Wednesday, April 26, 2006

The Conservative Movement and the Democrat 'netroots'

A broader conservative movement beyond the Conservative Party will play a key part in making the renaissance in British right wing politics become a lasting change. As such the multitude of blogs and campaigning organisations currently forming have to be a source of hope. However, at this, relatively early, stage there are choices which have to be made about the kind of movement that we want to be.

Last week's Economist contained an article about the failure of the Democratic party to take advantage of the weaknesses created by Republican incompetence on major issues. The article made it clear that the Democratic Party's 'netroots' can create problems by preventing the party sticking to the center and expecting the Democrats to focus upon their pet causes (indicting Bush is a favourite):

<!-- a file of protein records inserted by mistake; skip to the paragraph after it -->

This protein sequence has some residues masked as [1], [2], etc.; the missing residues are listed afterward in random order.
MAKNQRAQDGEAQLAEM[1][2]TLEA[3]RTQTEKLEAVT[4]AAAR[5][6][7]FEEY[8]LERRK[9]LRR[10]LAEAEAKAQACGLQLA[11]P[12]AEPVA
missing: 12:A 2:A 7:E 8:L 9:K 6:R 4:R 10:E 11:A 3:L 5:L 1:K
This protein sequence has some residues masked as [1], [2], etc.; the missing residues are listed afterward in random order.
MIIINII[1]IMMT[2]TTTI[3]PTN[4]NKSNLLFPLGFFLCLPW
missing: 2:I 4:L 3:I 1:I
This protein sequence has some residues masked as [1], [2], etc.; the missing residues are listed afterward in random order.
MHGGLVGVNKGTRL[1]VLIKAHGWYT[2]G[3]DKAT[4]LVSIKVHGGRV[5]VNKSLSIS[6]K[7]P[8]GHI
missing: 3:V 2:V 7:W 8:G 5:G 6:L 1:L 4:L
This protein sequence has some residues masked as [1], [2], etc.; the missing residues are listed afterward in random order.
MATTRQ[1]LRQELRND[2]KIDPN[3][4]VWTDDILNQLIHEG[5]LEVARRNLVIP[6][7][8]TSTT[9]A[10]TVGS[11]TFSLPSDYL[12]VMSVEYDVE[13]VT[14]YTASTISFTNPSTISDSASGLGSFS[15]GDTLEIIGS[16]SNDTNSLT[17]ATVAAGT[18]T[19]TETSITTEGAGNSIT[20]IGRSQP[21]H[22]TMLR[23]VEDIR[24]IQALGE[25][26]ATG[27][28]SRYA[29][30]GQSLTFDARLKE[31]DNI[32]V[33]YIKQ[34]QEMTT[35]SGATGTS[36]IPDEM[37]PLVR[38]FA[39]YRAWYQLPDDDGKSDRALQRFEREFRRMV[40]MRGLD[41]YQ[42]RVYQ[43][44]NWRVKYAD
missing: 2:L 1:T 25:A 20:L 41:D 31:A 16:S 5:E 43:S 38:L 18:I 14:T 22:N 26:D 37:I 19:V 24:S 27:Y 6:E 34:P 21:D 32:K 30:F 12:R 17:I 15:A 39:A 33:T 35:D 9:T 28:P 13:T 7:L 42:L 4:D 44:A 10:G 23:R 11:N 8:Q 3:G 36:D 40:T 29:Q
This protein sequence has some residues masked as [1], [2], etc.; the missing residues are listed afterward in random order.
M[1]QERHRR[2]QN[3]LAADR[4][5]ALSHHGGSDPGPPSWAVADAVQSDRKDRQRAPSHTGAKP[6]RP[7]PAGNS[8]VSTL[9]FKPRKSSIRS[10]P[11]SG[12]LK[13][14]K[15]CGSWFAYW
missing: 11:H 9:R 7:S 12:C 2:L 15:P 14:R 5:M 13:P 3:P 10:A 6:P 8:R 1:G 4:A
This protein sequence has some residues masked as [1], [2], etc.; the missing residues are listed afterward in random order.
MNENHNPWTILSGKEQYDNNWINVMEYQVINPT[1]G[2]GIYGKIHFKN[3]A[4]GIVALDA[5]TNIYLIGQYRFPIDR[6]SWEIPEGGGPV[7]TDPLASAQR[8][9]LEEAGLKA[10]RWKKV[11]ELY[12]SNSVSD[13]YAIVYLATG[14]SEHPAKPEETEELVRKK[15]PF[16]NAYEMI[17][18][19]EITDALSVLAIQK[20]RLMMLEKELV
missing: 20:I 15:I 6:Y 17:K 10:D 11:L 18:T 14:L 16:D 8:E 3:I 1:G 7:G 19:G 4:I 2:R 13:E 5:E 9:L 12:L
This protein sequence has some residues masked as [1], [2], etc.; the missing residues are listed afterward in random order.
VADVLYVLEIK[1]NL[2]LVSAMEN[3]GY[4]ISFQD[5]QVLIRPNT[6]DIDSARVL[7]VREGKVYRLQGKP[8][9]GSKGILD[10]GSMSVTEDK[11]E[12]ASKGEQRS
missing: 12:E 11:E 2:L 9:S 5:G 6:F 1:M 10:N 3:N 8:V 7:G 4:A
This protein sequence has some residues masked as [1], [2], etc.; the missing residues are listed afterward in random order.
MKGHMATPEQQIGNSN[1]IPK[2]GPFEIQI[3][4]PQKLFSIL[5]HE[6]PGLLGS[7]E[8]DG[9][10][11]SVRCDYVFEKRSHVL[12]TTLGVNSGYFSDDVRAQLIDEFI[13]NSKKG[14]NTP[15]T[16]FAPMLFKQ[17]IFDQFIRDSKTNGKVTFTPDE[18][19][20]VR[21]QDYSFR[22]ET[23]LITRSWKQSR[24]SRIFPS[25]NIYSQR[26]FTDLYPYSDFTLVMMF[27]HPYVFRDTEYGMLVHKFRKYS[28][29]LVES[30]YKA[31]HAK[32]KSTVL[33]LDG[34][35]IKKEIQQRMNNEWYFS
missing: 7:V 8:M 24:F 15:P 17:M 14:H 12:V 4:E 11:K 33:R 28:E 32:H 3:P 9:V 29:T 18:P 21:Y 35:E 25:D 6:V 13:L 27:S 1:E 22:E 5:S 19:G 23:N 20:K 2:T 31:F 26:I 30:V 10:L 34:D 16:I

"The embrace is awkward, though, because the netroots are always goading
the party to get as angry as they are. They tend to favour the most frothingly
anti-war, Bush-bashing candidates, who usually lose at the polls."

I think that the Conservative Movement has the potential, and is likely to be, a huge boon to the Conservative Party but it will need to avoid the temptation to force its priorities, from Europe to Immigration, on a party that needs to appeal to a broader mass of voters. Disagreeing with the party is part of a debate in any mature political movement but that debate has to keep the political reality the parliamentary party is facing in mind.

1 comment:

Serf said...

Where we disagree with the party from a right wing perspective, I see our job to be persuading the general public that our ideas are good ones, rather than attacking the party leadership.

That way we can get some more of what we want whilst not damaging our election prospects.

Its not an easy balance to make though.